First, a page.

Erickson states that “the biblical picture of humanity’s origin is that an all-wise, all-powerful, and good God created the human race to love and serve him, and to enjoy a relationship with him” (Christian Theology, 2013, p. 439). I don’t dispute this, but I’m still unsure about the image of God in humanity.


Two Aspects

Anthony Hoekema concludes that God’s image in humanity has two aspects: what humanity is and what humanity does. What humanity is can be called the structural aspect and what humanity does can be called the functional aspect.

The structural aspect relates to “the entire endowment of gifts and capacities that enable man to function as he should in his various relationships and callings” (Created in God’s Image, 1986, pp. 70-71). And the functional aspect is how humanity engages in life, whether that is engagement with other humans, or with the environment or with God. Thus, returning to Hoekema, the functional aspect means humanity’s “proper functioning in harmony with God’s will” (p. 72, emphasis mine). So the structural aspect means we were originally built to function properly and the functional aspect is do we actually choose to function properly. This makes sense to me, but let’s see if I can illustrate this a little differently.


Servers and Metaphors

Metaphorically, it helps me to think of this like a large building. The building is more than a foundation with concrete and rebar. It has interior rooms with specific functions in mind (e.g., conference rooms, single-person offices, reception area, cafeteria, large areas for cubicles, etc.). It has wiring for all different types of technology, and it has heating, ventilation, and air-conditioning (HVAC) equipment. All of this comprises the structure of the building. Often, the technology is centralized in a “cool room,” or as in my workplace it is called the ‘server room,’ where all wires originate and where many servers are in place and are ready to handle the computing needs of the building’s occupants. Similarly, much of the other physical attributes, central HVAC and plumbing equipment are often housed in an area known as a physical plant or utilities areas. These are all representations of endowments bestowed by God into the structure of the human.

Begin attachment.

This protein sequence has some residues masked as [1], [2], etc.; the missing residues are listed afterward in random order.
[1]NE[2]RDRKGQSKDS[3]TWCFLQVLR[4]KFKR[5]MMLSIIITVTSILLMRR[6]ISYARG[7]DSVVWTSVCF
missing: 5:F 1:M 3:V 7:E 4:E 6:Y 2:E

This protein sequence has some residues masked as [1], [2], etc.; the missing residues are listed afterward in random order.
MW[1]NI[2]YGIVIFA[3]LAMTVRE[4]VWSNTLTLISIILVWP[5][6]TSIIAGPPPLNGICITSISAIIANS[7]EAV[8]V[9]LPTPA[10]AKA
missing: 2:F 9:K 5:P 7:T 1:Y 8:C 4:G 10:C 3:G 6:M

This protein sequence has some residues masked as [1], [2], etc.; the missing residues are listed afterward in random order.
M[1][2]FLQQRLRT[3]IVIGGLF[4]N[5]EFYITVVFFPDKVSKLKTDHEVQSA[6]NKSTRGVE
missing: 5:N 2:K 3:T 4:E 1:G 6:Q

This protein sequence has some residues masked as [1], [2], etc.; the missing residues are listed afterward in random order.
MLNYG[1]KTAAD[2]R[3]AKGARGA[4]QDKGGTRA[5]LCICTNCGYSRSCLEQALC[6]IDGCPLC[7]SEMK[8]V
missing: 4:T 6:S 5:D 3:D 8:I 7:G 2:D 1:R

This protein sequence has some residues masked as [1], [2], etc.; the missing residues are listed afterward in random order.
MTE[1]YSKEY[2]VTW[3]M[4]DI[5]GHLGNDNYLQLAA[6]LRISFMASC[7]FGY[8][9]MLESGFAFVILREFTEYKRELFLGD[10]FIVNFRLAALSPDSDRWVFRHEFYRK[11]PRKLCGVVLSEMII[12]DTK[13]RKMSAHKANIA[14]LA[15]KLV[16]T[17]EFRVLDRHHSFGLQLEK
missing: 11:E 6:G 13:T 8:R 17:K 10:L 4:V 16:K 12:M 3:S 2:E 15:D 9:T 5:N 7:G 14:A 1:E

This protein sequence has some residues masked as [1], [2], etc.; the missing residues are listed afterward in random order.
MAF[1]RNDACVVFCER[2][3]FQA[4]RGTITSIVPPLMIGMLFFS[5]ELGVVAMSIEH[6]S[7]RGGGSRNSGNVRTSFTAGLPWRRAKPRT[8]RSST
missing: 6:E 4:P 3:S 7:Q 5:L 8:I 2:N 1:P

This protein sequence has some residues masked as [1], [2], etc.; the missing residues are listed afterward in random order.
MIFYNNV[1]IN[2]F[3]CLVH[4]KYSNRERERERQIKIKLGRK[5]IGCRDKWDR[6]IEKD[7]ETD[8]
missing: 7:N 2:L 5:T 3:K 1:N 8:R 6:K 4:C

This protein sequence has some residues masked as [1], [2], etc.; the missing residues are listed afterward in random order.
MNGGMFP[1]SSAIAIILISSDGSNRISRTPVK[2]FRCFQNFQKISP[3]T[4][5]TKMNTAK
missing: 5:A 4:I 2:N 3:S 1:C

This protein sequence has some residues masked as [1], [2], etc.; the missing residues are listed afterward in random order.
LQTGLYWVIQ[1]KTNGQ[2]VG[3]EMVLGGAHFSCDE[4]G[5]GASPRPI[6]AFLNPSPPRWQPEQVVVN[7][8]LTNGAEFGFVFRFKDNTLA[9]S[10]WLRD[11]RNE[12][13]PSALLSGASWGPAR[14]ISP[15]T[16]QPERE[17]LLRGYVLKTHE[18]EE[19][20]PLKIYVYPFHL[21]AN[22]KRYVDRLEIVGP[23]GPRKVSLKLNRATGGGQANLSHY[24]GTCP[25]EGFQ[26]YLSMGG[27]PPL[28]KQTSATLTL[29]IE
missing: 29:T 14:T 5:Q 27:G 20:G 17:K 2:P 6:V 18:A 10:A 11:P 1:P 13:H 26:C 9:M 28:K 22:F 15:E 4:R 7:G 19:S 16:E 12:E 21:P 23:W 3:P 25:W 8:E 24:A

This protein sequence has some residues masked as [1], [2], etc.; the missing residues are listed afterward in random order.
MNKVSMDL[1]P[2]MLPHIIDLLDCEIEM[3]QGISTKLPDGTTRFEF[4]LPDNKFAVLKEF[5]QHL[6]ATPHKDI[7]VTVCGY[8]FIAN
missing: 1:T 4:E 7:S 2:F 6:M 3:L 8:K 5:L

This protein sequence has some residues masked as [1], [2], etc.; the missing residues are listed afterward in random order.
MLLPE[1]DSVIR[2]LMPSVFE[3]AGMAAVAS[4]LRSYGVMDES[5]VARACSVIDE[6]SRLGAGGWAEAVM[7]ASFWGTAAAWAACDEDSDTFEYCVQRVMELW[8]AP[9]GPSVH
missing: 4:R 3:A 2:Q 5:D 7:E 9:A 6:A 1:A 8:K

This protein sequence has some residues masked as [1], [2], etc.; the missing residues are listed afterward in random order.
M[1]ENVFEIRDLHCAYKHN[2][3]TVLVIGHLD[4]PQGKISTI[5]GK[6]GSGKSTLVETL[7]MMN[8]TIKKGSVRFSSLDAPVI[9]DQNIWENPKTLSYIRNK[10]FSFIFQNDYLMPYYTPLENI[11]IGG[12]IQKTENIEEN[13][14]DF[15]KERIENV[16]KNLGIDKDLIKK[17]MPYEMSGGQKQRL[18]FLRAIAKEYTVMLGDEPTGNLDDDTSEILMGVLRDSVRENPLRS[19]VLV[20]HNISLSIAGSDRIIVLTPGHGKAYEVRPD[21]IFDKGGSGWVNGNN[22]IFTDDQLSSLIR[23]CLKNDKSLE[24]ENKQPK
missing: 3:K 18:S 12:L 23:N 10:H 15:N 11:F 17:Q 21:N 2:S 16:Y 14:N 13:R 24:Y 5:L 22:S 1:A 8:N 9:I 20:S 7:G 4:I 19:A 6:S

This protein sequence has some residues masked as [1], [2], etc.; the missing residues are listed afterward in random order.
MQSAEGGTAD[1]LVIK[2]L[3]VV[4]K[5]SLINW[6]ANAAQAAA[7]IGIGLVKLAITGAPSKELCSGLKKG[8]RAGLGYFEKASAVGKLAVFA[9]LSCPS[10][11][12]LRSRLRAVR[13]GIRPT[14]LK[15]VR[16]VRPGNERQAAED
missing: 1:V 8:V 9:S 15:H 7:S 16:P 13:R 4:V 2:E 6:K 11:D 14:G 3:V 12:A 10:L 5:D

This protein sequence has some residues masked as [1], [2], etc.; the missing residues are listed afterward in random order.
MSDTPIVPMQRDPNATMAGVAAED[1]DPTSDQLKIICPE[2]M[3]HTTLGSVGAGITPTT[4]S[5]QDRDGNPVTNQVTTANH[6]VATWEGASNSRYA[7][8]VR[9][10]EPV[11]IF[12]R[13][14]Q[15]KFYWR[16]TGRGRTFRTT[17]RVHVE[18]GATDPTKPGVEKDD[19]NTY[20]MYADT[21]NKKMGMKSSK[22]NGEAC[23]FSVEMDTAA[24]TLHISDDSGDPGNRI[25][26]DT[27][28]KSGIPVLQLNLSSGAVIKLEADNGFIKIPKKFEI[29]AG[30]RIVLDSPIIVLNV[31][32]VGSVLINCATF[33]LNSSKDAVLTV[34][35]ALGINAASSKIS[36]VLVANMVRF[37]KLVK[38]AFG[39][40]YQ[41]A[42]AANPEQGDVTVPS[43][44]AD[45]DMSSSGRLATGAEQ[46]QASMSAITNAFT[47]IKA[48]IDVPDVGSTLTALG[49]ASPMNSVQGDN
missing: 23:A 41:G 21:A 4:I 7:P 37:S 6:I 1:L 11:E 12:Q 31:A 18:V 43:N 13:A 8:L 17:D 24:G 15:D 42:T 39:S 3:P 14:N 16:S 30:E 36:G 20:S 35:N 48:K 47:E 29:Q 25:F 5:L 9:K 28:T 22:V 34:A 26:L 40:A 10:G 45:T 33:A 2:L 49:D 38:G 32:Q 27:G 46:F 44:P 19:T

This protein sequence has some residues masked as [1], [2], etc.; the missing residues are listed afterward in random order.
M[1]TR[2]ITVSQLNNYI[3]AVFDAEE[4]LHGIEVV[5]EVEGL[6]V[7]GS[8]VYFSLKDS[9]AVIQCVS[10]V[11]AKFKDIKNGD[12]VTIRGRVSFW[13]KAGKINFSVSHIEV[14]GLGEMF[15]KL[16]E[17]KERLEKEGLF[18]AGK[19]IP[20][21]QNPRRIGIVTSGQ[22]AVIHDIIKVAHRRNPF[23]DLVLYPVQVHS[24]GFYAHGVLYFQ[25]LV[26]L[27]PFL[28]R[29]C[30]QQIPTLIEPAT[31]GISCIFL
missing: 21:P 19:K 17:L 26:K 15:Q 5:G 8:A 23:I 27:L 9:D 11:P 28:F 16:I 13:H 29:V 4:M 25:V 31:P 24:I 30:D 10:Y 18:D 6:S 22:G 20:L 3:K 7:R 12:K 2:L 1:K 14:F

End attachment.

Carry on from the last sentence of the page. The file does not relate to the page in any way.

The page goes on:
Thus, in the same metaphor, the functional aspect means our building’s operations. Does the HVAC respond properly, or does cool air come on when the controls are set for heat? Does the plumbing work when faucets are turned on or do they leak, spray, or clog up? Is all of the technology working properly or are there computer crashes and power fades? In other words, are the building’s functions operating in harmony with the wishes of the building’s architects or are they malfunctioning?

Herein is the pertinent difference between the structural and functional aspects of God’s image in humanity. When humanity fell into sin as explained in Genesis 3:1-7, humanity still retained the image of God in the structural sense but lost it in the functional sense. Why is this? Because humanity willfully stopped functioning in harmony with God’s will. In a malfunctioning building, the structure itself remains intact, but the inner functionality, the functional aspects of building operations, are in disharmony.



So while humanity still retains the image of God, it is tarnished, damaged and in need of rescuing. The reason is because humanity has willingly chosen to depart from the original design of its Architect. But why do we need rescuing and how do we get rescued? And what are we rescued from? Well, those are other posts!

Please stay tuned…

By the way, I’m posting a day early because I’m going on a fishing trip with my youngest and Grandpa!